Credit: Illustration by Chris Allen, VOICE. Photo of Rene Anderson courtesy of Rene Anderson.

Phyllis Kimber Wilcox |

Rene Anderson was appointed Director of Human Resources for the City of San Bernardino on December 30, 2021. 

This week in an exclusive interview with the IE Voice and Black Voice News, Anderson shares her background, experience, passion for her work and the current priorities of her position.   

As Director, Anderson’s responsibilities include the classification, recruitment and retention of personnel as well as labor relations, supervisor training,  hiring and separations,  service and retirement benefits, risk management and worker’s compensation. 

With responsibility for so many important functions, Anderson spoke openly about her new role, and the background that helped prepare her for it. 

Born and raised in South Central Los Angeles, Anderson was raised in a two parent home, the youngest of three siblings. As an adult, she purchased a home down the street from her parents. The single mother of four, Anderson shared how she  began to notice a change in the neighborhood and decided to relocate her family to the Inland Empire. 

Reporter: 

Where did you go to school?

Anderson:

In middle school and high school I was bused to the valley. I graduated from El Camino Royale High. I earned my Bachelor’s Degree from Cal State Dominguez Hills and later on went back and received my Master’s Degree from the University of Phoenix in Business Administration.

Reporter:

Which experiences have prepared you for your new  position?

Anderson:

I guess as early as high school I was kind of identified as the voice for the people. So whenever things would go on in high school or amongst my peers, Rene [I] was the voice of reason. Rene was the one who would come sit at the table with the principal or the counselors to kind of advocate…whenever we felt we were treated unfairly and, or we just wanted their attention.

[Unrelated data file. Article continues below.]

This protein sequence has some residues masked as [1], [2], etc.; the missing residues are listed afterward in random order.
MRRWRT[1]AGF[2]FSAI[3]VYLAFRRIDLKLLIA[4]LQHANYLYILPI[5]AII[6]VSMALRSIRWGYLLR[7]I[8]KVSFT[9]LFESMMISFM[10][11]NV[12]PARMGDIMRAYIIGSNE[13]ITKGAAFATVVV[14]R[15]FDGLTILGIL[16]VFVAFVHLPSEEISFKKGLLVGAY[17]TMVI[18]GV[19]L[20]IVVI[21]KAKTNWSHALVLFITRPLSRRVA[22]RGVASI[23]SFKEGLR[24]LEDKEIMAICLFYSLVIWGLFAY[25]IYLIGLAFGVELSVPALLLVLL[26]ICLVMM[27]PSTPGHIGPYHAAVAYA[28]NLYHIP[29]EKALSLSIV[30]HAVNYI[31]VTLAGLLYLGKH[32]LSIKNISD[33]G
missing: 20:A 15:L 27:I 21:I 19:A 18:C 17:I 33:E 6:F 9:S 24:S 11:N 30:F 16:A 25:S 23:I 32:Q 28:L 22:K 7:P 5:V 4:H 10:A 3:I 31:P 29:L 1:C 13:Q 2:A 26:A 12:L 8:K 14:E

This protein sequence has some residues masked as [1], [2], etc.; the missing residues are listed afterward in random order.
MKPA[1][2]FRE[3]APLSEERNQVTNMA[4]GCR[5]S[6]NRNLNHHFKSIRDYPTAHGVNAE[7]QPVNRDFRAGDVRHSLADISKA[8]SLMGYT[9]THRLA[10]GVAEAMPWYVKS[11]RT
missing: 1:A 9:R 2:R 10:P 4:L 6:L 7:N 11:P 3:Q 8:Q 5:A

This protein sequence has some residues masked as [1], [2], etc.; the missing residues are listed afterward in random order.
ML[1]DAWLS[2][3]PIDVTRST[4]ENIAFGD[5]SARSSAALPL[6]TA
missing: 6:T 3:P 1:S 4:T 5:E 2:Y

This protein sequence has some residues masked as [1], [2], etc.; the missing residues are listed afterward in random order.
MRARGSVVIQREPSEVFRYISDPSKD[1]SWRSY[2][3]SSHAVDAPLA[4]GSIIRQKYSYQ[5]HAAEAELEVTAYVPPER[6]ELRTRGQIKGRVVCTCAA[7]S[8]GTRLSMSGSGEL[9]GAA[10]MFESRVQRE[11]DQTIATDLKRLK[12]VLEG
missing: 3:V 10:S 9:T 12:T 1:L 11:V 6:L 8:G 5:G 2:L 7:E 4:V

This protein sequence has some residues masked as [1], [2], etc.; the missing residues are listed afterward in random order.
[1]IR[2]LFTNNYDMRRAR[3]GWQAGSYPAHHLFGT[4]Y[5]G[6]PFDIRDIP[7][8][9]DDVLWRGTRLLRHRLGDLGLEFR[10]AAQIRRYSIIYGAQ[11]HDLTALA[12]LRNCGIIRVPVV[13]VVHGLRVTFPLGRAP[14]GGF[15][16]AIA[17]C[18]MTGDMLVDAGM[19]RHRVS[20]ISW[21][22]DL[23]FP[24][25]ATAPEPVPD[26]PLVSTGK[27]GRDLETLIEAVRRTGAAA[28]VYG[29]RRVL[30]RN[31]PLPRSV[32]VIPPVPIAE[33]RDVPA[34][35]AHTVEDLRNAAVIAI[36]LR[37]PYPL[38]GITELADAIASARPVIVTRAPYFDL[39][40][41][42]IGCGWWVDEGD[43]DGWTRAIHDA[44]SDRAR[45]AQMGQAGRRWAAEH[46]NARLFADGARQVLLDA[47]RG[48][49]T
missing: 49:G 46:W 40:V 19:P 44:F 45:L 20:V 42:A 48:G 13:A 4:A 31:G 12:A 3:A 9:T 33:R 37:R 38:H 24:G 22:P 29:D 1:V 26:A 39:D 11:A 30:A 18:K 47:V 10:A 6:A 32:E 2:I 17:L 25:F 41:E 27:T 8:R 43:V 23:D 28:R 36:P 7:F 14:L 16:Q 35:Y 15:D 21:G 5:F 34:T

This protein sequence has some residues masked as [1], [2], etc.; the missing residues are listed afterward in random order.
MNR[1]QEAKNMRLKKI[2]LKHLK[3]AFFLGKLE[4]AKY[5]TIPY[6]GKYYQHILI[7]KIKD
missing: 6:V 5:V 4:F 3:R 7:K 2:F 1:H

So, I think it’s just kind of who I am. Just a person who even as an adult I would be in meetings, maybe in a community setting, or in church, or a business meeting, and the people would tell me afterwards, “Rene, I didn’t say anything because I knew you were going to ask.” 

I was always that person who said or asked or spoke to what the people thought.  With that, I have had the ability to connect [and] engage with people. And I just found my passion when I landed in Human Resources and even that was something I knew I wanted to do even before I knew much about it. I just knew I wanted to be in Human Resources. I think it was based on the name itself. I wanted to be a resource for humans and people and not allow businesses and organizations to mistreat or overlook the value we have in human (beings) as the most important aspect to our organizations.

Reporter:

What’s different about being the Director of Human Resources from the other positions you’ve held?

Anderson:

This is the first time I [will] lead a department. I have led sections and/or units but this is the first time as a department head with the added responsibility, so that’s new. Having the  authority and some decision making power is new and different but really the work is still the same and that is– the people first and how the employees feel and making sure that is considered in the decisions that we make in those outcomes. The role is different but I consider myself very hands on. I lead from the front. I am not a person who delegates and/or points my finger. I am definitely involved, an active participant in the work that we do and what gets done.

San Bernardino City Hall (source: pinterest.com)

Reporter:

What are your priorities as you begin this position?

Anderson: